Creative Nassau (CN), the registered non-profit organization, which was successful in obtaining for the City of Nassau the prestigious designation ‘UNESCO Creative City of Crafts and Folk Arts’ in 2014, has relayed a warm welcome to the 64 new member cities of the UNESCO Creative Cities Network (UCCN). With this latest addition, the network now numbers 180 cities from 72 countries.
CN President Pam Burnside stated: “Creative Nassau is so proud to be one of only three cities in the Caribbean region to have achieved membership in this prestigious network, and we achieved success without any government help. Our UNESCO application identified the promotion and enhancement of our amazing Straw industry and Junkanoo traditions as our primary focus. Our very small team of passionate Bahamians, all deeply involved in the cultural community, have continued to work assiduously, both locally and globally, to carry out our mission to ‘promote and celebrate Bahamian art, culture and heritage from the inside out.’
“Internationally, 2017 has been a busy year with travel to our sister city of Santa Fe, New Mexico to investigate the participation of Bahamian artisans in the 2018 International Folk Arts Market there. Creative Nassau also secured the participation of Peter Ives of Santa Fe as a keynote speaker at this year’s “Orange Economy” Webinar held in conjunction with the Central Bank of The Bahamas.
“In September, we attended the first ever UCCN Craft and Folk Arts Cluster Conference in Paducah, Kentucky where an official Declaration was signed by member cities of the Cluster stating our commitment to UNESCO’s 2030 Sustainable Development Goals. In October, Bahamian ceramicist Alistair Stevenson, who is presently completing his ceramics degree in Jingdezhen, China, curated and manned the successful Creative Nassau pavilion at one of the largest International Ceramics Fair in China. In November, travel to Bolivia to attend a Civil Society Meeting on behalf of the Inter-American Development Bank will also expand opportunity for further international networking.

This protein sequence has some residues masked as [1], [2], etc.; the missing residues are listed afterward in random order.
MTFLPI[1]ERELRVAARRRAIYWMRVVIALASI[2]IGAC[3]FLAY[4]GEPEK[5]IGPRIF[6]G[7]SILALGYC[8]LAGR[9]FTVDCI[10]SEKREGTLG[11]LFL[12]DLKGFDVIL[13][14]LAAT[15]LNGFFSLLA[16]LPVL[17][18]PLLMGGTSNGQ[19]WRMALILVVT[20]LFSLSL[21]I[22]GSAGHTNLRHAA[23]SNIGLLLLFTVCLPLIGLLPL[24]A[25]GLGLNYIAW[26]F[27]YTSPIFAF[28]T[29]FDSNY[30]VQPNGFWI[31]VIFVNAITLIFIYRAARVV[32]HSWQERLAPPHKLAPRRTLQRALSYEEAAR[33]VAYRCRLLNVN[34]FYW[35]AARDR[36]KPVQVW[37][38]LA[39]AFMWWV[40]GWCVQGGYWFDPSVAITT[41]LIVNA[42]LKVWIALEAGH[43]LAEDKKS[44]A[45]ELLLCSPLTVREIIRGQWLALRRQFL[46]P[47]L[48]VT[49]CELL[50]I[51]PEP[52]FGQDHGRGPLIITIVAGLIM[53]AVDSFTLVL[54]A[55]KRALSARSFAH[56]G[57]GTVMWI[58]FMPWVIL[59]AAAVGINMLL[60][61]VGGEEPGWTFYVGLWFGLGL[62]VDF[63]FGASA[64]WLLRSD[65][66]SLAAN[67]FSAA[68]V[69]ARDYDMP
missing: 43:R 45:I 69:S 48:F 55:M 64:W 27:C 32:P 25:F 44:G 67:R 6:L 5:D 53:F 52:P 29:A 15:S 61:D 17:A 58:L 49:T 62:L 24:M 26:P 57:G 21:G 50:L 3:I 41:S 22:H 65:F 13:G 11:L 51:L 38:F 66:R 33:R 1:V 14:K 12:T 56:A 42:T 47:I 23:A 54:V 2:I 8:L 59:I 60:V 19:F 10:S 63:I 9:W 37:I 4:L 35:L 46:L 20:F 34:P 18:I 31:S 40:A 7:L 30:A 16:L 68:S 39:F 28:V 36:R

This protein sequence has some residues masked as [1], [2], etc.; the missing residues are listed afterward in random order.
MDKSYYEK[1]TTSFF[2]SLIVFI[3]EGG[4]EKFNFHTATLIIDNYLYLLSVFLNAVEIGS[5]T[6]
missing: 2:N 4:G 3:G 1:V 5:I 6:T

“Through this amazing membership, The Bahamas has established a firm footing on the international stage, demonstrating to the world that we are indeed more than just sun, sand and sea. It is our hope that this new government will now recognize and fully embrace this UNESCO designation and utilize it as a development engine for the country for the benefit of all.”
CN Vice President Patricia Glinton Meicholas added: “Although our group comprises just a few core persons, Creative Nassau is totally committed to building and developing our country through its people who are our most precious resource. Much work needs to be done here at home but we can achieve so much more if we commit to forming strategic international partnerships in order to pool resources, share ideas and collaborate to advance the creative agenda. We sincerely thank all of those persons and entities who have linked with us, recognizing the power of creativity to transform lives. Our ‘true true’ stories must be told with accuracy and pride to ensure the sustainability of our rich Bahamian history and heritage. This is what makes us so special must be preserved for generations to come.”
Further information on the Creative Nassau’s activities can be found on their website at www.creativenassau.com or on their Facebook page.
1) Pam Burnside meets with UCCN sister city delegates of Santa Fe, New Mexico and Icheon, South Korea
2) Official delegates of UCCN Crafts and Folk Art Cluster gather with the Paducah Mayor, Brandi Harless after signing the Paducah Declaration
3) Paducah artist Kijsa Housman graphically recorded the Creative Field Workshops led by Dr. Maurizio Carta to create an actionable roadmap for a future built on creativity(Paducah photos courtesy of the Paducah Convention & Visitors Bureau)